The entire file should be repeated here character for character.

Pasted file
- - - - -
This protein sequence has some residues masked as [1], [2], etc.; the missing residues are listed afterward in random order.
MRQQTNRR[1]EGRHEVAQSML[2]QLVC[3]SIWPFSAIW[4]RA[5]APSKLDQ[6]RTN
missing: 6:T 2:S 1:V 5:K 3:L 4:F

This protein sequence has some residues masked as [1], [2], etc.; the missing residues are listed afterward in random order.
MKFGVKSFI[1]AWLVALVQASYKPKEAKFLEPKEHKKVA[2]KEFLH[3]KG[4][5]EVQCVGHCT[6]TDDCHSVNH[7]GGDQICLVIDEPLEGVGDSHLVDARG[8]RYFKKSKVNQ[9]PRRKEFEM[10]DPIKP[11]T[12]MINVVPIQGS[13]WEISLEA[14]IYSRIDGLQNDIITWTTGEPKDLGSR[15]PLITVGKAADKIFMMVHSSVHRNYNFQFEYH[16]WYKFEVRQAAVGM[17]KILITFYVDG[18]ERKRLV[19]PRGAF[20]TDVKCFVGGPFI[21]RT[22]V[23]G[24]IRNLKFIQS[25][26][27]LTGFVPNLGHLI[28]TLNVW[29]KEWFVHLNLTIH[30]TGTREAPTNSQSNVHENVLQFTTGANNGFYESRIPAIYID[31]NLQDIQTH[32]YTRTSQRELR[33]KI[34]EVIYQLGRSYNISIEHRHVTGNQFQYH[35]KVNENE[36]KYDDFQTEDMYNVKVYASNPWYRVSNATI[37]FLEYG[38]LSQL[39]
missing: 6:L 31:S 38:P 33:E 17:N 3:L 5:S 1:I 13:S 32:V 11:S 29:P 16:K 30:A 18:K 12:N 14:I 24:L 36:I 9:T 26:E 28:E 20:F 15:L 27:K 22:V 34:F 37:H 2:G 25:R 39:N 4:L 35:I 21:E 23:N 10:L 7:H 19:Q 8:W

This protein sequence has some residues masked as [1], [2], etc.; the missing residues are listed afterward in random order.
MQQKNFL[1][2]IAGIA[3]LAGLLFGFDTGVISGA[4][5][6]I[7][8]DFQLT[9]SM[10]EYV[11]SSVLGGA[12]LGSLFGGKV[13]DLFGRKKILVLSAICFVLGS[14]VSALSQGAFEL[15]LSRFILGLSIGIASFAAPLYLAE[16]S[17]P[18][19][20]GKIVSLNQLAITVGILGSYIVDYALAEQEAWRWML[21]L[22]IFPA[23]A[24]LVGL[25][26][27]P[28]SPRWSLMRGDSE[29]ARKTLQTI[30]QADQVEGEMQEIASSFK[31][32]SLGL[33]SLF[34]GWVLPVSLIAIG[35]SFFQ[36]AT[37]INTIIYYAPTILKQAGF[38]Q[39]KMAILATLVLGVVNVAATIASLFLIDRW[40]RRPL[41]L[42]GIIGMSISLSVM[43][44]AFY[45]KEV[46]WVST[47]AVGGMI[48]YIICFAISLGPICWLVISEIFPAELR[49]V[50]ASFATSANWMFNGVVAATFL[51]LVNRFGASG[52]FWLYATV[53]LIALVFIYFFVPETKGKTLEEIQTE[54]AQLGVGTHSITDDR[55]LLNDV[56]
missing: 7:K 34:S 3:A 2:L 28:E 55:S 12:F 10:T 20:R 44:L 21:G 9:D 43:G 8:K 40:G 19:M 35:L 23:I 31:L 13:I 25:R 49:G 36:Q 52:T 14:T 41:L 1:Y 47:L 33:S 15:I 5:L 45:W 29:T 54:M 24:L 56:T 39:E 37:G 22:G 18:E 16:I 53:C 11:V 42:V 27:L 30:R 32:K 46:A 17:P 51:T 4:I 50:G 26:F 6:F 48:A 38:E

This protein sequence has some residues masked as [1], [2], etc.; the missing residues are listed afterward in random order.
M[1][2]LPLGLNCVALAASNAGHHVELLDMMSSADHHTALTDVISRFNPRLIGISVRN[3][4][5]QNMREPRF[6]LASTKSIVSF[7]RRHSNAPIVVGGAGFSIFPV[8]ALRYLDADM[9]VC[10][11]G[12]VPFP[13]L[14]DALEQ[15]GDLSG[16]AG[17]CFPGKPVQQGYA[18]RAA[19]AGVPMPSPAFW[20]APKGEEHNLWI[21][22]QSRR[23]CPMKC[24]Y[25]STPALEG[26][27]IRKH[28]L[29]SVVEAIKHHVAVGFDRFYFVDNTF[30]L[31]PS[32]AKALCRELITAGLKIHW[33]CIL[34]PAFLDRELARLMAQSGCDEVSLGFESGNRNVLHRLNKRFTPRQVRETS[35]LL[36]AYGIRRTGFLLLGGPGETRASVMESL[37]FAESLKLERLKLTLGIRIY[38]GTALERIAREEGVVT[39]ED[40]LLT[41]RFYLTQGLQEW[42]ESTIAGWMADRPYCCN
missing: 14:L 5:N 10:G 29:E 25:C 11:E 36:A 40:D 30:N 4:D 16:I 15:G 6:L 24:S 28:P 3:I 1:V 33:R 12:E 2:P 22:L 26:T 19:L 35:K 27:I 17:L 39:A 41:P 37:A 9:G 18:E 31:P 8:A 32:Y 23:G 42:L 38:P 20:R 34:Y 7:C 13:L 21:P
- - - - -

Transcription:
This protein sequence has some residues masked as [1], [2], etc.; the missing residues are listed afterward in random order.
MRQQTNRR[1]EGRHEVAQSML[2]QLVC[3]SIWPFSAIW[4]RA[5]APSKLDQ[6]RTN
missing: 6:T 2:S 1:V 5:K 3:L 4:F

This protein sequence has some residues masked as [1], [2], etc.; the missing residues are listed afterward in random order.
MKFGVKSFI[1]AWLVALVQASYKPKEAKFLEPKEHKKVA[2]KEFLH[3]KG[4][5]EVQCVGHCT[6]TDDCHSVNH[7]GGDQICLVIDEPLEGVGDSHLVDARG[8]RYFKKSKVNQ[9]PRRKEFEM[10]DPIKP[11]T[12]MINVVPIQGS[13]WEISLEA[14]IYSRIDGLQNDIITWTTGEPKDLGSR[15]PLITVGKAADKIFMMVHSSVHRNYNFQFEYH[16]WYKFEVRQAAVGM[17]KILITFYVDG[18]ERKRLV[19]PRGAF[20]TDVKCFVGGPFI[21]RT[22]V[23]G[24]IRNLKFIQS[25][26][27]LTGFVPNLGHLI[28]TLNVW[29]KEWFVHLNLTIH[30]TGTREAPTNSQSNVHENVLQFTTGANNGFYESRIPAIYID[31]NLQDIQTH[32]YTRTSQRELR[33]KI[34]EVIYQLGRSYNISIEHRHVTGNQFQYH[35]KVNENE[36]KYDDFQTEDMYNVKVYASNPWYRVSNATI[37]FLEYG[38]LSQL[39]
missing: 6:L 31:S 38:P 33:E 17:N 3:L 5:S 1:I 13:S 32:V 11:S 29:P 16:K 30:A 18:K 12:N 14:I 24:L 36:I 9:T 26:E 28:E 20:F 15:L 27:K 22:V 34:F 37:H 2:G 25:R 39:N 4:L 35:I 21:E 23:N 10:L 7:H 19:Q 8:W

This protein sequence has some residues masked as [1], [2], etc.; the missing residues are listed afterward in random order.
MQQKNFL[1][2]IAGIA[3]LAGLLFGFDTGVISGA[4][5][6]I[7][8]DFQLT[9]SM[10]EYV[11]SSVLGGA[12]LGSLFGGKV[13]DLFGRKKILVLSAICFVLGS[14]VSALSQGAFEL[15]LSRFILGLSIGIASFAAPLYLAE[16]S[17]P[18][19][20]GKIVSLNQLAITVGILGSYIVDYALAEQEAWRWML[21]L[22]IFPA[23]A[24]LVGL[25][26][27]P[28]SPRWSLMRGDSE[29]ARKTLQTI[30]QADQVEGEMQEIASSFK[31][32]SLGL[33]SLF[34]GWVLPVSLIAIG[35]SFFQ[36]AT[37]INTIIYYAPTILKQAGF[38]Q[39]KMAILATLVLGVVNVAATIASLFLIDRW[40]RRPL[41]L[42]GIIGMSISLSVM[43][44]AFY[45]KEV[46]WVST[47]AVGGMI[48]YIICFAISLGPICWLVISEIFPAELR[49]V[50]ASFATSANWMFNGVVAATFL[51]LVNRFGASG[52]FWLYATV[53]LIALVFIYFFVPETKGKTLEEIQTE[54]AQLGVGTHSITDDR[55]LLNDV[56]
missing: 7:K 34:S 3:A 2:L 28:E 55:S 12:F 10:T 20:R 44:L 21:G 9:D 43:G 8:K 40:G 19:M 35:L 23:I 31:L 13:I 25:R 49:G 36:Q 52:T 14:T 41:L 1:Y 47:L 33:S 15:I 5:L 45:W 29:T 54:M 24:L 56:T 39:E 37:G 22:G 18:E 16:I 53:C 11:V 42:V 27:L 30:R 32:K 46:A 17:P 51:T 4:I 50:G 26:F 6:F 48:A 38:E

This protein sequence has some residues masked as [1], [2], etc.; the missing residues are listed afterward in random order.
M[1][2]LPLGLNCVALAASNAGHHVELLDMMSSADHHTALTDVISRFNPRLIGISVRN[3][4][5]QNMREPRF[6]LASTKSIVSF[7]RRHSNAPIVVGGAGFSIFPV[8]ALRYLDADM[9]VC[10][11]G[12]VPFP[13]L[14]DALEQ[15]GDLSG[16]AG[17]CFPGKPVQQGYA[18]RAA[19]AGVPMPSPAFW[20]APKGEEHNLWI[21][22]QSRR[23]CPMKC[24]Y[25]STPALEG[26][27]IRKH[28]L[29]SVVEAIKHHVAVGFDRFYFVDNTF[30]L[31]PS[32]AKALCRELITAGLKIHW[33]CIL[34]PAFLDRELARLMAQSGCDEVSLGFESGNRNVLHRLNKRFTPRQVRETS[35]LL[36]AYGIRRTGFLLLGGPGETRASVMESL[37]FAESLKLERLKLTLGIRIY[38]GTALERIAREEGVVT[39]ED[40]LLT[41]RFYLTQGLQEW[42]ESTIAGWMADRPYCCN
missing: 14:L 5:N 10:G 29:E 25:C 11:E 36:A 40:D 30:N 4:D 16:I 15:G 6:L 24:S 28:P 3:I 1:V 33:R 12:E 2:P 22:L 26:T 19:L 35:K 27:I 17:L 39:A 41:P 37:A 9:G 18:E 31:P 8:A 32:Y 23:G 42:L 38:P 20:R 34:Y 7:C 13:L 21:P